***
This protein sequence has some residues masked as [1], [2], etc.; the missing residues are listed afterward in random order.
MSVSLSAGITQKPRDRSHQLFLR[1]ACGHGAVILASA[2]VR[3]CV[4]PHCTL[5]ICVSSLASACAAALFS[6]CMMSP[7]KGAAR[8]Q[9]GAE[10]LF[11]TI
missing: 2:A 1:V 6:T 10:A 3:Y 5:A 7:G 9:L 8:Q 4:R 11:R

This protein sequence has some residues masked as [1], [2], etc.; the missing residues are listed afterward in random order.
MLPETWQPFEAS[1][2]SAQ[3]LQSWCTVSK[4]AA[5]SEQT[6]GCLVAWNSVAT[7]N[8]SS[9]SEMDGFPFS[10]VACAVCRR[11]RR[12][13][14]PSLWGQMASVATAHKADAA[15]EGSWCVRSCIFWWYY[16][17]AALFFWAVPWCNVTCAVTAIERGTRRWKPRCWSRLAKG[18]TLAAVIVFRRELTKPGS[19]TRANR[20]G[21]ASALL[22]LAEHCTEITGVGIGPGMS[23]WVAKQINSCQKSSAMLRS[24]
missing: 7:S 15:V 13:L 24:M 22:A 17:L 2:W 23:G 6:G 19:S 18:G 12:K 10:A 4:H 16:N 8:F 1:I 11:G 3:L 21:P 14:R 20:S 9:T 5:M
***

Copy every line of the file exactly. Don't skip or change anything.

This protein sequence has some residues masked as [1], [2], etc.; the missing residues are listed afterward in random order.
MSVSLSAGITQKPRDRSHQLFLR[1]ACGHGAVILASA[2]VR[3]CV[4]PHCTL[5]ICVSSLASACAAALFS[6]CMMSP[7]KGAAR[8]Q[9]GAE[10]LF[11]TI
missing: 2:A 1:V 6:T 10:A 3:Y 5:A 7:G 9:L 8:Q 4:R 11:R

This protein sequence has some residues masked as [1], [2], etc.; the missing residues are listed afterward in random order.
MLPETWQPFEAS[1][2]SAQ[3]LQSWCTVSK[4]AA[5]SEQT[6]GCLVAWNSVAT[7]N[8]SS[9]SEMDGFPFS[10]VACAVCRR[11]RR[12][13][14]PSLWGQMASVATAHKADAA[15]EGSWCVRSCIFWWYY[16][17]AALFFWAVPWCNVTCAVTAIERGTRRWKPRCWSRLAKG[18]TLAAVIVFRRELTKPGS[19]TRANR[20]G[21]ASALL[22]LAEHCTEITGVGIGPGMS[23]WVAKQINSCQKSSAMLRS[24]
missing: 7:S 15:V 13:L 24:M 22:A 17:L 2:W 23:G 6:G 19:S 18:G 12:K 10:A 4:H 16:N 8:F 1:I 11:G 3:L 21:P 14:R 20:S 9:T 5:M